A Measure of Edges

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A Measure of Edges
Most of the work didn’t have much to do with the sea turtles themselves, but with the hatchery. Digging out the used-up sand, carrying it away in burlap sacks, hauling in the clean stuff. I’d come to this remote spit of land in Costa Rica because they’d offered it, because the bus ride was free, because every weekend I found myself cracking the plastic fun-stopper out of a fifth of guaro with my keys and hiding the bottle behind a loose board in the alley, coming back later to finish it.

The first day it poured, and all the volunteers except me and Tracy quit within half an hour. I could tell the biologists were frustrated, living in shacks on the beach without electricity, trying to do some good in the world, watching their crew of American volunteers huddle under the slat roof. I’d like to say that I kept going out of genuine concern for turtle welfare, but if I cared at all it was in the way that one cares about the bees, the polar bears, the ice caps. It was the type of caring I felt comfortable with, insulated from loss, distant. Tracy, the Costa Rican woman who organized the trip, was the stronger of the two of us, and she helped me lift each sack of sand onto my shoulders before hoisting hers. The two of us staggered off, shirts soaked through with rainwater, sand sticking to our feet, our legs, our arms, dumping the sand and refilling, exchanging the used for the new.

I took a patrol shift in the middle of the night. I walked up and down the beach in the pitch black, scanned back and forth with my flashlight, looking for poachers. Poachers who were really just people who lived nearby, people who were hungry. I saw no one, padded up and down the beach again and again, my whole world one strip of light, of empty sand, silent but for the waves crashing in the darkness. Finally, near dawn, I found a turtle, one fin badly damaged, stranded on the beach, trying and failing to dig a hole. I went back and got a biologist, watched her army-crawl out there until the two of them were side by side, each scooping sand, one with a flipper and one a hand, until the hole was big enough, the eggs laid, the one returned to the ocean and the other to her shack.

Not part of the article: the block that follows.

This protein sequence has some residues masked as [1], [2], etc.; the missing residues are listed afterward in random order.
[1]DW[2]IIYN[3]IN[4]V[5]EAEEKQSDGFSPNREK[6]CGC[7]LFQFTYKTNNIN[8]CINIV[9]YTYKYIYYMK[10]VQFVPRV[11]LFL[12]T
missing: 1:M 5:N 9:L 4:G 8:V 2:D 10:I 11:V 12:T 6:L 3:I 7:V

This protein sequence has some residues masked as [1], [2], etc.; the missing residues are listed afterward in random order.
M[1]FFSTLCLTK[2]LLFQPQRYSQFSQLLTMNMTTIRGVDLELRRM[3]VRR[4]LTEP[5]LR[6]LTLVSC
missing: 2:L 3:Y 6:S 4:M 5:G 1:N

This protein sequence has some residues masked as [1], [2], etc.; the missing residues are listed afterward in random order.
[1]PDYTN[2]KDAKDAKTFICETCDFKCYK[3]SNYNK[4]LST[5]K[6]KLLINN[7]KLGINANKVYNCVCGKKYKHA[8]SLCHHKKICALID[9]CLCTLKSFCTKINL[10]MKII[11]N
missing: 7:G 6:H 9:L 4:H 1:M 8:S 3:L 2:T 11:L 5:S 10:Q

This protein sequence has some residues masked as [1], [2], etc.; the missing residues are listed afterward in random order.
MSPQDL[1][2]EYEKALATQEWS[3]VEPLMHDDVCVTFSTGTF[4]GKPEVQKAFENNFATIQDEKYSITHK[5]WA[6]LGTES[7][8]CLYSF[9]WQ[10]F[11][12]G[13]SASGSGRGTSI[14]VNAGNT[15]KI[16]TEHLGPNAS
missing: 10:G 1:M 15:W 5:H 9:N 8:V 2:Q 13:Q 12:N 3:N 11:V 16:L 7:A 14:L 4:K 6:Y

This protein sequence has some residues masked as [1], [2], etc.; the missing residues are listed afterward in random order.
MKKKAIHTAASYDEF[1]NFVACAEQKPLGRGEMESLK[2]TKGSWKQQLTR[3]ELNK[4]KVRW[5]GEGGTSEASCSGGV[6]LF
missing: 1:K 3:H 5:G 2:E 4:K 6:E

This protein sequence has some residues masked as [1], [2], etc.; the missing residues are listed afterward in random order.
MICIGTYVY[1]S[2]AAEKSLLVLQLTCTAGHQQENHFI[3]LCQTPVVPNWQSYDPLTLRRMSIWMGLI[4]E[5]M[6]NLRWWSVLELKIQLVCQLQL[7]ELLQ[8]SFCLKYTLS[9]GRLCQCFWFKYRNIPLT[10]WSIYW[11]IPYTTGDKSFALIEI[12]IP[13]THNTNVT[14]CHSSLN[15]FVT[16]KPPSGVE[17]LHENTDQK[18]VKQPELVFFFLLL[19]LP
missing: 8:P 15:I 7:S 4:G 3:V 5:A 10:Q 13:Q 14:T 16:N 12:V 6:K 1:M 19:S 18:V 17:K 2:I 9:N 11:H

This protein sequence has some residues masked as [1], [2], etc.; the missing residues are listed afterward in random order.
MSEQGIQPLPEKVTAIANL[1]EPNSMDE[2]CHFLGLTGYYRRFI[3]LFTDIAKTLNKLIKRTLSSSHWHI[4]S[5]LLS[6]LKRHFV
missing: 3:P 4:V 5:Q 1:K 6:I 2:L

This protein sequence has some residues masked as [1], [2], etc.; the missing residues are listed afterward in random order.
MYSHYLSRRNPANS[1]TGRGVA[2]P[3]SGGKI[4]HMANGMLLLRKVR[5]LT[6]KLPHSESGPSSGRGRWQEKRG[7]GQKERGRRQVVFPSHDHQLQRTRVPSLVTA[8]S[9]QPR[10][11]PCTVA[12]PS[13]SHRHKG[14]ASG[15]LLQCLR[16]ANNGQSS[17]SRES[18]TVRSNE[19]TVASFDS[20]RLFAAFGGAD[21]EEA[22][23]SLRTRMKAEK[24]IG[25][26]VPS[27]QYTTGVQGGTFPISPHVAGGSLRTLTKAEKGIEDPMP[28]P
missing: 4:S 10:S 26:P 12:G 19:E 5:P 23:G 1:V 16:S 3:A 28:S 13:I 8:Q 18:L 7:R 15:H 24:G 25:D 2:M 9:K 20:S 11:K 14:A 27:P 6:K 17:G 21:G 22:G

In the hatchery the last morning, there was a straggler, a hatchling who got buried deeper than the rest, who surfaced well after his cohort. We weighed him, measured his edges, brought him in a bucket halfway down the beach, dumped him out. I’d watched turtle after turtle scramble toward the water. The biologists told us the statistics, how only one in a thousand makes it to maturity, how the predators wait in the surf for their breakfast, how the lights from the town look like moonlight reflecting off the water and the turtles go the wrong way in droves, away from the surf, to be crushed or eaten or to starve.

It was sentimental, unrealistic, to see that last turtle as anything more than a number, but I named him, ushered him toward the ocean and imagined a life, a hundred and fifty years maybe, outliving me and all of us on this ragged flat of sand, unbothered by the rain or the bending of a tired back or the earthquake that would hit in one week’s time, the epicenter cracking the ground a few kilometers from where I stood watching the little guy disappear into the blue.


Photo used under CC.

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About Author

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Evan Senie is an MFA candidate at Colorado State University and co-host of the Colorado Review Podcast. His work has been published by Hobart and is forthcoming from Blue Earth Review. Find him online at evansenie.com or on Twitter @senieevan.

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